Policy statement on Medicaid expansion

Overview:
The ACA requires that nearly all individuals be covered by health insurance. Currently in Utah, most Medicaid recipients (e.g. pregnant women, disabled adults, elderly adults) are eligible subject to an income limitation of 100% of the poverty threshold. Adults without children are currently not eligible for Medicaid in Utah. The ACA allows each state to opt into an expansion of Medicaid eligibility. Under the proposed expansion, adults without children would now be eligible, and the income thresholds would be increased, with a new limitation of (effectively) 138% of the poverty threshold (for a family of four, this annual income threshold is $31,809).[1]  Currently Utah’s Medicaid budget is $2 billion and the program has an enrollment of 253,000.  The projected/proposed increase for 2014 is 110,000 persons, at an additional annual cost of about $320 million (after the newly eligible persons are fully enrolled).[2] The federal government would cover all of the increased costs for the first three years of the expansion.  Thereafter, Utah’s share of the cost would gradually expand to 10% of the total cost (with the remaining 90% continuing to be borne by the federal government). In 2011, an estimated 377,000 Utahans, or 13.4% of the population, lacked health insurance.[3] With the ACA’s greater emphasis on each person being insured, it is projected that more Utah citizens who are already eligible for Medicaid will enroll. The anticipated greater enrollment for already eligible recipients is estimated to increase Utah’s share of Medicaid expenditures by $19 million in 2014.[4]

Policy Prescription:

Utah should adopt Medicaid expansion as provided for under the ACA for the following reasons:

Enhancement/preservation of civil society:

  • A nation as prosperous as the United States should make healthcare available to all of its citizens, regardless of age, income, or work status. Adequate healthcare for our citizens is a prerequisite for all of the other things we aspire to as a society. The costs, both tangible and intangible, of the pathologies associated with a large segment of society being uninsured (and therefore lacking consistent and adequate healthcare) far exceed the explicit costs of assisting in providing such healthcare.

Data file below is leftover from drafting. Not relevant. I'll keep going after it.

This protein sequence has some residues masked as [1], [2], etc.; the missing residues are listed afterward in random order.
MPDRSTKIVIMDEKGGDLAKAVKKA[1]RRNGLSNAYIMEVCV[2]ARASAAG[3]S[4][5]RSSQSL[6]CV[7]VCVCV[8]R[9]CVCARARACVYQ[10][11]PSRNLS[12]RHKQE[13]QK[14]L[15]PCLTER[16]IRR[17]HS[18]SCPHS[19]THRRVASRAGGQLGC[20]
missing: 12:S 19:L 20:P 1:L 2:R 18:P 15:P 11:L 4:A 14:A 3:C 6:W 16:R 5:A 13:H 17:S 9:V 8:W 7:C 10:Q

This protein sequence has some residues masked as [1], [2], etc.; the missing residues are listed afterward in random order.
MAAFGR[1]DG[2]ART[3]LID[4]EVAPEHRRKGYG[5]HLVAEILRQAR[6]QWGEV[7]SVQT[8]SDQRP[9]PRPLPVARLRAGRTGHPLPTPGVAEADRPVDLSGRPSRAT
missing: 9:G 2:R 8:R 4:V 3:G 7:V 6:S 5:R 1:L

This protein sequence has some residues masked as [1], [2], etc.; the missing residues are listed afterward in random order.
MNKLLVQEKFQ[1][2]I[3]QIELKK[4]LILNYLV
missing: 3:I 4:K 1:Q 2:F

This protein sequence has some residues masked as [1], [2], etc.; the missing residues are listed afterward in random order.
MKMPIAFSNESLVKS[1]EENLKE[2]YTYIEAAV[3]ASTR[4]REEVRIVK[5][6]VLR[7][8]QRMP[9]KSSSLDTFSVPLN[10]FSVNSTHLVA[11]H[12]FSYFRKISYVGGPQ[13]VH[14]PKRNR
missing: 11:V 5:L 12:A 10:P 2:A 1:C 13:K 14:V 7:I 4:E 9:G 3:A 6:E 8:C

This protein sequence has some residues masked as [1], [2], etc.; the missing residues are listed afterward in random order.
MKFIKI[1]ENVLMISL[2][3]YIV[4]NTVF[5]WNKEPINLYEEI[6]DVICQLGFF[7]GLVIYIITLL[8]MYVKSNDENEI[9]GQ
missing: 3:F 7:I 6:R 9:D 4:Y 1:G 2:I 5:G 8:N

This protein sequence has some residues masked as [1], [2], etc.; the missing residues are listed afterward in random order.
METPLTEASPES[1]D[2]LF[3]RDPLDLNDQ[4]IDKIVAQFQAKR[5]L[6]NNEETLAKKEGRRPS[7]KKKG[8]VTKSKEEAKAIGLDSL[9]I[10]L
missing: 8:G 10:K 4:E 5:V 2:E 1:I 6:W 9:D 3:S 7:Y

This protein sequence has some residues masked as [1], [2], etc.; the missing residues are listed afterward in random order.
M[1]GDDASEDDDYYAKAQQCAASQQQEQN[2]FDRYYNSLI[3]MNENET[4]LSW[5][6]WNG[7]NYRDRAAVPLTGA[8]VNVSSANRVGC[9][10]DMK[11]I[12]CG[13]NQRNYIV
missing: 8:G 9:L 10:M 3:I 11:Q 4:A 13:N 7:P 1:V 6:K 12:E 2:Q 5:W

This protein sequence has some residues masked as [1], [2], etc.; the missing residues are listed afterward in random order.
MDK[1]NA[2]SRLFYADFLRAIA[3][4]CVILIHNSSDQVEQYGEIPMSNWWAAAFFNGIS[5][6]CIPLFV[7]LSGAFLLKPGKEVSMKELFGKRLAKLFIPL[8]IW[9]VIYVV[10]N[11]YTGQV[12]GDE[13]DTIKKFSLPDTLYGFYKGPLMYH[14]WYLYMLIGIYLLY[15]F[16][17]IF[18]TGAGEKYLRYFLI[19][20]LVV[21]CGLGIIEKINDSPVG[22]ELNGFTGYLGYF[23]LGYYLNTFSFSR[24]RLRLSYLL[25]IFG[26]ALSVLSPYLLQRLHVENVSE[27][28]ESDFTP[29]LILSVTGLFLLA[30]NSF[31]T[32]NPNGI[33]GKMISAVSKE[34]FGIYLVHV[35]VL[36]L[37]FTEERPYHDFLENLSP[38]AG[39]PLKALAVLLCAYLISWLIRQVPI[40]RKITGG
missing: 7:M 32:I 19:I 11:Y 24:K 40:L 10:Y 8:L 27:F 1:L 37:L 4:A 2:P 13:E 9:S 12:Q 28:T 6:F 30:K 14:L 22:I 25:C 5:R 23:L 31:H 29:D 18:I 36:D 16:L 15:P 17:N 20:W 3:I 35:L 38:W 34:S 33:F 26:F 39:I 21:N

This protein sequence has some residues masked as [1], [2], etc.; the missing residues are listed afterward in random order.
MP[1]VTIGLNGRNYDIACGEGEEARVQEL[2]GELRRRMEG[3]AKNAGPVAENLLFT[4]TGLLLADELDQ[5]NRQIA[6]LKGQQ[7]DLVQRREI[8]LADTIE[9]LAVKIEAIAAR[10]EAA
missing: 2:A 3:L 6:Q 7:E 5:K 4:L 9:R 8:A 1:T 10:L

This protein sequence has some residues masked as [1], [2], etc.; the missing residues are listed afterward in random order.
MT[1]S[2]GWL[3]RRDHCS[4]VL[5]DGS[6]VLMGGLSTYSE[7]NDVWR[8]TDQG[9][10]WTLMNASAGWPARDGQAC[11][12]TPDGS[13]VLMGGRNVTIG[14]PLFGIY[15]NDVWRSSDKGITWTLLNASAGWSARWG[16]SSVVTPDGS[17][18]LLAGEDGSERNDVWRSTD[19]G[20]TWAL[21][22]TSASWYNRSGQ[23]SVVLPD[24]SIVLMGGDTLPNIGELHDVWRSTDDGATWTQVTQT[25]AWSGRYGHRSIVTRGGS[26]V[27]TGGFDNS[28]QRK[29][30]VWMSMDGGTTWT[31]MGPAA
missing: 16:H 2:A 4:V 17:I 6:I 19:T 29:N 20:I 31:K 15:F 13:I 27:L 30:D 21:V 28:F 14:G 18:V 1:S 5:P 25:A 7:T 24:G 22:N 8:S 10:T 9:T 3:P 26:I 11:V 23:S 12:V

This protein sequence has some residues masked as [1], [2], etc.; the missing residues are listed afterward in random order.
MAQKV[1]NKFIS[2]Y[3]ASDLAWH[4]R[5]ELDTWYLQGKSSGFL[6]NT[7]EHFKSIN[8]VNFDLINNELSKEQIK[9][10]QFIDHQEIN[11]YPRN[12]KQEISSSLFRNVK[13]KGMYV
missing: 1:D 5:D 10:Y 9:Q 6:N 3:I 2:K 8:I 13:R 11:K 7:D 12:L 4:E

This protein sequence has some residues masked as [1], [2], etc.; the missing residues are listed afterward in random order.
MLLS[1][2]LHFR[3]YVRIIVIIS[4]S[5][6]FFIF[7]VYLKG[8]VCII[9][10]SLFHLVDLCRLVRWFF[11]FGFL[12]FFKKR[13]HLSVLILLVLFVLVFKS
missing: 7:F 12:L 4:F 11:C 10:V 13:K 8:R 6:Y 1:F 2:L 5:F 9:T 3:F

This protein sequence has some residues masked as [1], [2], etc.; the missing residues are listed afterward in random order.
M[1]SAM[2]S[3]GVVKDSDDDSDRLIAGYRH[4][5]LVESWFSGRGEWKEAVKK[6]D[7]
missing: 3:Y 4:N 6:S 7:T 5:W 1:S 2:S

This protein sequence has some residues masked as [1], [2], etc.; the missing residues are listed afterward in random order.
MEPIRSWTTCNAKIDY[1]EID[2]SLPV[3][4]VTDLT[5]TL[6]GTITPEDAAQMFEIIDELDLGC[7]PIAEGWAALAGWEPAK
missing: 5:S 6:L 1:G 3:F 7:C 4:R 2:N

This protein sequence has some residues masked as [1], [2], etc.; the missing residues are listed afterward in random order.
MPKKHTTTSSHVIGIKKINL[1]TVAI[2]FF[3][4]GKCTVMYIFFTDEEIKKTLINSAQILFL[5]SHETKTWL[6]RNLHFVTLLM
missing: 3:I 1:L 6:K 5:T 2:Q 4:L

Pragmatic/practical aspects to Medicaid expansion:

  • Local government, under Utah state law, is obligated to provide mental health and substance abuse services regardless of whether the beneficiaries can pay for such services.  Medicaid expansion will greatly increase the cost reimbursement realized by Utah municipal governments for providing such services. This will enhance the solvency of local governments, enabling them to provide more services and/or reduce taxes. In large part due to the foregoing, the Salt Lake County Council has voted 8-0 to recommend Medicaid expansion.
  • Hospitals and emergency rooms are already required to provide services, regardless of ability to pay. Medicaid expansion will greatly increase the reimbursement for such services, and thus the financial health and solvency of Utah’s hospitals. This will translate to more jobs and more income for Utah. To help the solvency of the federal government’s budget, the ACA included a reduction in reimbursement to hospitals for some services provided under Medicare. The expansion of Medicaid (and thus increased reimbursements to hospitals) was intended to offset the Medicare cuts. Accordingly, if Medicaid is not expanded, Utah’s healthcare system will absorb the pain, but not the benefits, of the ACA.
  • Over the next 10 years, and assuming the Medicaid expansion is enacted, Utah will receive somewhere in the range of $3.5 to $4.0 billion in additional payments for medical services provided. It would constitute a huge boost to Utah’s collective health, and its economy.
  • Expanding Medicaid, and thus increasing access to preventative care and/or early treatment of both chronic and infectious diseases, will save out-of-pocket heath care dollars in the future and also allow more people to continue as productive and healthy citizens.  Some states have already expanded Medicaid, and it has demonstrated that adding health care coverage to the uninsured population reduces the mortality rate. Those newly insured under Medicaid also report improved health. Finally, expanded Medicaid reduces the number of unpaid medical bills compared to an uninsured population.

[1] Utah Health Policy Project, The ACA and Medicaid Expansion Option; September 2012

[2] PPACA Eligibility Impacts on Medicaid, Utah Dept. of Health, October 4, 2012

[3] Utah Health Access Surveys, Office of Public Health Assessment, Utah Department of Health

[4] Utah State Legislature, Fiscal Highlights, November 30, 2012

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